Should I watch it?
There should be no dispute that Gone With The Wind has always been, and should remain, a benchmark picture and one of the most important films ever made. It stands alone on top of the pile of epic, sweeping melodramas Hollywood has loved to churn out over the years with arguably Leigh's greatest performance and Gable's iconic delivery. But the film's barely concealed racial undertones make the film an uncomfortable watch today for more open-minded viewers like yourself. It might also have benefitted from a tighter script and more aggressive editing to get the near-four hour running time down to something more manageable.
Great For: nostalgic cinema lovers, America's Deep South, setting and breaking world records
Not So Great For: younger audiences, people with small bladders, racially sensitive viewers
What else should I watch?
What else can you possibly compare Gone With The Wind to? For me, it marks the end of a long courtship as it has been on my "Must See" list since I started reviewing films more than a decade ago. Along with equally iconic films like Metropolis and Casablanca, the film stands as one of the landmark pieces of cinema upon which the entire industry now stands. It has been a privilege to see it and I haven't felt like this since I first saw Citizen Kane a few years ago.
There are dozens of classic love stories that have been adapted into movies such as Baz Luhrmann's Romeo + Juliet to James Cameron's doomed lovers Jack and Rose in Titanic. Other examples worth considering include Doctor Zhivago, the multi-Oscar award winning The English Patient and Atonement - all of which feature heart-wrenching stories set against the backdrop of war. Remind you of anything?
Questions & Answers
Question: Do you really believe both 'Raging Bull' and 'Singin' In The Rain' are better movies than 'Gone With The Wind'?
Answer: Firstly, it's important to remember that different people will enjoy different films to those I enjoy - and that's ok. This blog is simply a way of me expressing my opinion on the films I do see and I fully expect there to be a difference of opinion. I have received no formal training in film studies or film criticism so I instead rely on my experience of watching so many movies over the years.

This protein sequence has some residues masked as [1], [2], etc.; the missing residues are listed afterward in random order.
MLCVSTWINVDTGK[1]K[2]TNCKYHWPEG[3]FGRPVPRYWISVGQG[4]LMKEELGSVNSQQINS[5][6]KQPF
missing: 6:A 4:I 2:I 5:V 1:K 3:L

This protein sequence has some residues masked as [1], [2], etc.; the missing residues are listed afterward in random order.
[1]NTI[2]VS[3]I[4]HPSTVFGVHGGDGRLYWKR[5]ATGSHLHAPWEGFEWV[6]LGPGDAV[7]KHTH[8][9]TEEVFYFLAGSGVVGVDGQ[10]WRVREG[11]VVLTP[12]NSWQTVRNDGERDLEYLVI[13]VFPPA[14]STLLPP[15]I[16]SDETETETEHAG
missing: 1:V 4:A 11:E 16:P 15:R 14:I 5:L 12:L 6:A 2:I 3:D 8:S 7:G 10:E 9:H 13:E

Secondly, I don't mention either of the films you bring up in relation to 'Gone With The Wind'. Alas, 'Raging Bull' is one of those films that has eluded me thus far so I can't comment on that. But I have seen 'Singin' In The Rain' and to my surprise, I actually enjoyed it a great deal. Like 'Gone With The Wind', it is very much reflective of its time - a musical that features astonishing dance sequences and great all-round performances from its three leads. But I found that film more fun and less... thematically challenging than 'Gone With The Wind', which does possess uncomfortable racial elements as well as a generally unlikeable heroine in Scarlett O'Hara. Does this make that film 'better'? No - I simply enjoyed one film more than the other. Maybe there are experts who can decipher the intricacies beneath the films but for an average audience member such as myself, I'm not really authorized to make such a claim.
© 2017 Benjamin Cox
Pat Mills from East Chicago, Indiana on February 26, 2017:
The cinematography is not only beautiful with GWTW, but with many other movies shot in Technicolor. I know that many of the Technicolor films have deservedly received restoration, but the color seems to hold up better than many of the post-Technicolor heyday. GWTW will endure for its storytelling, as well as serving as a document of attitudes that were deemed acceptable at the time. Change comes, but almost always too slowly.